The end is never any fun
|By Matt Kane|
The end has come for Delano’s winter athletes.
No more hockey. No more basketball. No more wrestling. No more swimming. No more dance. And no more gymnastics.
Until this coming November, that is.
That’s when the winter seasons for the 2007-08 high school year begin.
For any athlete, the final game of the season is always the worst, emotionally. Sure, in the middle of the schedule, heart-breaking, overtime losses pull at the tear ducts, but the realization that a respective season, and for some a high school career, is over is always the hardest pill to swallow.
As a three-sport athlete, I remember not wanting to leave the bench after the final horn, buzzer and out call were heard.
I specifically remember my final hockey game, a first round playoff game at rival Long Prairie-Grey Eagle.
I played my best game of the season, and maybe my statistics-thin high school career for Sauk Centre that day, scoring a rare goal, but it sure didn’t feel like I did much after the horn at the Todd County Fairgrounds arena sounded with my Mainstreeters trailing 3-2.
I sat on the ledge of the boards in disbelief for a good minute before stepping on the ice for the postgame handshakes.
In football, my career ended in one of those heart-breaking losses to Sartell, in almost a repeat of the loss which ended my junior season.
My exit from high school baseball was filled with disappointment. With maybe just as much talent as the previous year’s team, which finished second at state, my senior-year team was bumped from the playoffs, well before it should have been, by Pierz.
All three departures from each sport brought a few tears to my eyes.
In the last couple weeks, I’ve seen those same tears leave foreign locker rooms, trekking down the cheeks of Delano athletes after season-ending losses. Seniors, juniors, sophomores, and freshman, alike, are feeling the pain of losing, and I see that as a good thing, as I’m sure most coaches do.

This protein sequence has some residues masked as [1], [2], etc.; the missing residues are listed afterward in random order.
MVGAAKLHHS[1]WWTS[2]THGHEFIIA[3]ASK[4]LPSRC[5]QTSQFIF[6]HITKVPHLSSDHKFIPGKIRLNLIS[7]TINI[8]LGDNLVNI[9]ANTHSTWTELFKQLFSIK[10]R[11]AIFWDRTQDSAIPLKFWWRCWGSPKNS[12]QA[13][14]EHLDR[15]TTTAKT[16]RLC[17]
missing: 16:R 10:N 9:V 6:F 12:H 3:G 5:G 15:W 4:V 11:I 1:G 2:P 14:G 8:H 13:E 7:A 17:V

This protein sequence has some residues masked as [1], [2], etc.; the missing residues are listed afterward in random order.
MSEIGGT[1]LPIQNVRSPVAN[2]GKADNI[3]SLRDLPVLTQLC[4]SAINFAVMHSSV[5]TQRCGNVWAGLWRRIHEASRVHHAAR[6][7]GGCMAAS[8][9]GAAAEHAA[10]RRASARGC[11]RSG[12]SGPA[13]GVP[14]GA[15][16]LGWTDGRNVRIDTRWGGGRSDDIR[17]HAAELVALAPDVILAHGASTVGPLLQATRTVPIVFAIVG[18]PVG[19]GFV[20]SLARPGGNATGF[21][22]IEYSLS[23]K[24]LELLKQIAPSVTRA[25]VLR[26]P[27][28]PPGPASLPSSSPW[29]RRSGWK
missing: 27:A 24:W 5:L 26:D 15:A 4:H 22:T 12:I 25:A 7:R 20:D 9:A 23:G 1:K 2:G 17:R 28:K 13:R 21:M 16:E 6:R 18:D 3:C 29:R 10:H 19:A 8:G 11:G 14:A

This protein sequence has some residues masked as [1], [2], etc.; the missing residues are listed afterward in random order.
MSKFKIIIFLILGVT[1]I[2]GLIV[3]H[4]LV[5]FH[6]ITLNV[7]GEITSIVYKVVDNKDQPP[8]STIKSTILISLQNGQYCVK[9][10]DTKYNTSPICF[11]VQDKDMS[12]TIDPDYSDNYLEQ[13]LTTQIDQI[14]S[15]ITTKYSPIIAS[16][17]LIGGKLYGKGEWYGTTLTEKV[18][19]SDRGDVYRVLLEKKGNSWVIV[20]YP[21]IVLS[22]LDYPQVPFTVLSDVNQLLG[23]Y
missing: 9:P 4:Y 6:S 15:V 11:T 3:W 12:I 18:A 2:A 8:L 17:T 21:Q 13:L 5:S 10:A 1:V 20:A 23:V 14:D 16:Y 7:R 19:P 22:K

Taking losses hard means the athlete cares, and, for those returning next season, it means they want to finish better. I heard evidence of this during interviews with several athletes in the past weeks.
After Cody Socher’s junior wrestling season came to an end March 3 at the state tournament, he didn’t dwell too much on the end of the season, but looked forward to next season.
“I’m fired up and I’m ready to go,” he said, just minutes after his fifth place win. “I want next year to be here, now.”
His teammate, freshman Dalton Sowers, reacted the same way, saying, “I look to place higher every year, and my overall goal is to win the state tournament.”
This past Tuesday, the Tiger girls’ basketball team was eliminated from the playoffs by Norwood-Young America.
After stating her displeasure for how her Delano team played, junior point guard Cody Krieg spoke with a glass-half-full attitude.
“Even when there were 30 seconds left, people were still going after steals and going for lay-ups. We have a lot of heart, and I think that will carry over into next year,” Krieg said. “We aren’t losing anyone, and all of us have played together since sixth grade, so next year should be a good year, too.”
Next year will, indeed, be a good year for all the winter teams, whether they win every game or lose every game.
It will just take a decade after graduation to realize it.